Jog, CS and Sankarasubramanian, R and Abinandanan, TA (2000) Symmetry-breaking transitions in equilibrium shapes of coherent precipitates. In: Journal of the Mechanics and Physics of Solids, 48 (11). pp. 2363-2389.
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We present a general approach for determining the equilibrium shape of isolated, coherent, misfitting particles by minimizing the sum of elastic and interfacial energies using a synthesis of finite element and optimization techniques. The generality derives from the fact that there is no restriction on the initial or final shape, or on the elastic moduli of the particle and matrix, or on the nature of misfit. The particle shape is parametrized using a set of design variables which are the magnitudes of vectors from a reference point inside the particle to points on the particle/matrix interface. We use a sequential quadratic programming approach to carry out the optimization. Although this approach can be used to find equilibrium shapes of three-dimensional (3D) particles, we have presented the details of our formulation for two-dimensional systems under plane strain conditions. For systems with cubic elastic anisotropy, the equilibrium shapes and their size dependence are analyzed within the framework of symmetry-breaking shape transitions. For systems with dilatational misfit, our results on shape transitions are in agreement with those in the literature. For systems with non-dilatational misfit, we obtain a symmetry-breaking shape transition that involves a loss of mirror symmetry normal to the x- and y-axes; small particles have this symmetry, while those beyond a critical size do not. With these results, we now have a comprehensive picture of symmetry-breaking transitions in two-dimensional systems driven by anisotropy in misfit and elastic modul.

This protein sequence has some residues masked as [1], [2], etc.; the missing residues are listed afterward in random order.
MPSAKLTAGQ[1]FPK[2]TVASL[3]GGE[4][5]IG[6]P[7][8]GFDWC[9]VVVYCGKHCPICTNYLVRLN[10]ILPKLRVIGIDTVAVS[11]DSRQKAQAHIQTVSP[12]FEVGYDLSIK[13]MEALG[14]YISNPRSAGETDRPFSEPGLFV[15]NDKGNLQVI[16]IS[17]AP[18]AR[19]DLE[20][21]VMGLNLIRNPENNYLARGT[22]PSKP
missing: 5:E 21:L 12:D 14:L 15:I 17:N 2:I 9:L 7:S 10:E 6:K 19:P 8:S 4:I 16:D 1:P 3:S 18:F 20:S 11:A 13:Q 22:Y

|Item Type:||Journal Article|
|Additional Information:||Copyright of this article belongs to Elseveir Science.|
|Keywords:||Inclusions;Anisotropic material;Inhomogeneous material;Finite elements;Optimization|
|Department/Centre:||Division of Mechanical Sciences > Materials Engineering (formerly Metallurgy)
Division of Mechanical Sciences > Mechanical Engineering
|Date Deposited:||19 Nov 2009 06:10|
|Last Modified:||22 Feb 2012 08:26|
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